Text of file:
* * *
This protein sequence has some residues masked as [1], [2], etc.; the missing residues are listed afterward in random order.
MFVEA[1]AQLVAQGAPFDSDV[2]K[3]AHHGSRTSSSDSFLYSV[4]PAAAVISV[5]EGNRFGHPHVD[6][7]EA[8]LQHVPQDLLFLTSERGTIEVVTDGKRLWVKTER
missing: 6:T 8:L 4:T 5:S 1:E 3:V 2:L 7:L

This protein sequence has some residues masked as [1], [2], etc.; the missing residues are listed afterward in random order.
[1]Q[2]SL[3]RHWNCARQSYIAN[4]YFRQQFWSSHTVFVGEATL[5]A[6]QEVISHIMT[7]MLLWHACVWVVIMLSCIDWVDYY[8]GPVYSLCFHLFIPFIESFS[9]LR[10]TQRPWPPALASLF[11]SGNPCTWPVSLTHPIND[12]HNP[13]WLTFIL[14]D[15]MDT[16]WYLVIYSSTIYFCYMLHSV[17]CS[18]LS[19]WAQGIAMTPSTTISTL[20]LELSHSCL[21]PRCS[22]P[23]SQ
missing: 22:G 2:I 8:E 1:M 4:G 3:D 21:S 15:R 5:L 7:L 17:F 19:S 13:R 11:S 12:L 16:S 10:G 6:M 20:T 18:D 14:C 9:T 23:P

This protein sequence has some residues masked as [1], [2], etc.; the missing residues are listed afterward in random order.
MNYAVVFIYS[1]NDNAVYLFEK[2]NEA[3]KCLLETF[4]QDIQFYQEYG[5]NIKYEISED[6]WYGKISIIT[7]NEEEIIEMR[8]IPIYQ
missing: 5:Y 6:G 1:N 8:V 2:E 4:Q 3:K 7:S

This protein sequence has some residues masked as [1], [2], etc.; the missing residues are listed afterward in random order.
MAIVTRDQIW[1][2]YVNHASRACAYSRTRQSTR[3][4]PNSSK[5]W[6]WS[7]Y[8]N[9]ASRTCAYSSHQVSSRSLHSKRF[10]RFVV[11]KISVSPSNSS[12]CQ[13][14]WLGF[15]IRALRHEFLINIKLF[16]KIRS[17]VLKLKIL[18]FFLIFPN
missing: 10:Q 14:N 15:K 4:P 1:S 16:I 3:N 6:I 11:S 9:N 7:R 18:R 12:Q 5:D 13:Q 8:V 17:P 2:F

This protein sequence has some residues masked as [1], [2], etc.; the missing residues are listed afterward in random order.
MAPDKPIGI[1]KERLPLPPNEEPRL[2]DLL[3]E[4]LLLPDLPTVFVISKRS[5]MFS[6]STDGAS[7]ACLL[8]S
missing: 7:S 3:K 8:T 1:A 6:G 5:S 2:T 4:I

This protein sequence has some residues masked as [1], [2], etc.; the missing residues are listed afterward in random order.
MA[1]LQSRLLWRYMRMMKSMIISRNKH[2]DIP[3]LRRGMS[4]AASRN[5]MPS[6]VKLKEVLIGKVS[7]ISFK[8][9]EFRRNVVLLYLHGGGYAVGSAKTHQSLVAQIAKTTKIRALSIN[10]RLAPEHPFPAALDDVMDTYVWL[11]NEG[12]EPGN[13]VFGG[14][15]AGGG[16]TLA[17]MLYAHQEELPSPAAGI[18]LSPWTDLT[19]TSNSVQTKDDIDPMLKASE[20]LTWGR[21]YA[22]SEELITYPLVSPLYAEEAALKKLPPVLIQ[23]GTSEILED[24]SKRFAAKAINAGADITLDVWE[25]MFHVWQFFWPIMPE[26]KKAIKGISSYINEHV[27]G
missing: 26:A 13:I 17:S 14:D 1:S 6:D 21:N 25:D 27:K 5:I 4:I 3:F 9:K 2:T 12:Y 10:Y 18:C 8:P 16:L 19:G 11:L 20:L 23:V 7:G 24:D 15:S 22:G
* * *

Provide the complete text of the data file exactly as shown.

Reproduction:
This protein sequence has some residues masked as [1], [2], etc.; the missing residues are listed afterward in random order.
MFVEA[1]AQLVAQGAPFDSDV[2]K[3]AHHGSRTSSSDSFLYSV[4]PAAAVISV[5]EGNRFGHPHVD[6][7]EA[8]LQHVPQDLLFLTSERGTIEVVTDGKRLWVKTER
missing: 6:T 8:L 4:T 5:S 1:E 3:V 2:L 7:L

This protein sequence has some residues masked as [1], [2], etc.; the missing residues are listed afterward in random order.
[1]Q[2]SL[3]RHWNCARQSYIAN[4]YFRQQFWSSHTVFVGEATL[5]A[6]QEVISHIMT[7]MLLWHACVWVVIMLSCIDWVDYY[8]GPVYSLCFHLFIPFIESFS[9]LR[10]TQRPWPPALASLF[11]SGNPCTWPVSLTHPIND[12]HNP[13]WLTFIL[14]D[15]MDT[16]WYLVIYSSTIYFCYMLHSV[17]CS[18]LS[19]WAQGIAMTPSTTISTL[20]LELSHSCL[21]PRCS[22]P[23]SQ
missing: 22:G 2:I 8:E 1:M 4:G 3:D 21:S 15:R 5:L 7:L 17:F 19:S 13:R 11:S 12:L 16:S 10:G 6:M 20:T 18:D 14:C 9:T 23:P

This protein sequence has some residues masked as [1], [2], etc.; the missing residues are listed afterward in random order.
MNYAVVFIYS[1]NDNAVYLFEK[2]NEA[3]KCLLETF[4]QDIQFYQEYG[5]NIKYEISED[6]WYGKISIIT[7]NEEEIIEMR[8]IPIYQ
missing: 5:Y 6:G 1:N 8:V 2:E 4:Q 3:K 7:S

This protein sequence has some residues masked as [1], [2], etc.; the missing residues are listed afterward in random order.
MAIVTRDQIW[1][2]YVNHASRACAYSRTRQSTR[3][4]PNSSK[5]W[6]WS[7]Y[8]N[9]ASRTCAYSSHQVSSRSLHSKRF[10]RFVV[11]KISVSPSNSS[12]CQ[13][14]WLGF[15]IRALRHEFLINIKLF[16]KIRS[17]VLKLKIL[18]FFLIFPN
missing: 10:Q 14:N 15:K 4:P 1:S 16:I 3:N 6:I 11:S 9:N 7:R 18:R 12:Q 5:D 13:Q 8:V 17:P 2:F

This protein sequence has some residues masked as [1], [2], etc.; the missing residues are listed afterward in random order.
MAPDKPIGI[1]KERLPLPPNEEPRL[2]DLL[3]E[4]LLLPDLPTVFVISKRS[5]MFS[6]STDGAS[7]ACLL[8]S
missing: 7:S 3:K 8:T 1:A 6:G 5:S 2:T 4:I

This protein sequence has some residues masked as [1], [2], etc.; the missing residues are listed afterward in random order.
MA[1]LQSRLLWRYMRMMKSMIISRNKH[2]DIP[3]LRRGMS[4]AASRN[5]MPS[6]VKLKEVLIGKVS[7]ISFK[8][9]EFRRNVVLLYLHGGGYAVGSAKTHQSLVAQIAKTTKIRALSIN[10]RLAPEHPFPAALDDVMDTYVWL[11]NEG[12]EPGN[13]VFGG[14][15]AGGG[16]TLA[17]MLYAHQEELPSPAAGI[18]LSPWTDLT[19]TSNSVQTKDDIDPMLKASE[20]LTWGR[21]YA[22]SEELITYPLVSPLYAEEAALKKLPPVLIQ[23]GTSEILED[24]SKRFAAKAINAGADITLDVWE[25]MFHVWQFFWPIMPE[26]KKAIKGISSYINEHV[27]G
missing: 26:A 13:I 17:S 14:D 1:S 6:D 21:N 25:D 27:K 5:I 4:I 3:F 9:K 2:T 12:Y 10:Y 18:C 8:P 16:L 19:G 11:L 20:L 23:V 7:G 24:D 15:S 22:G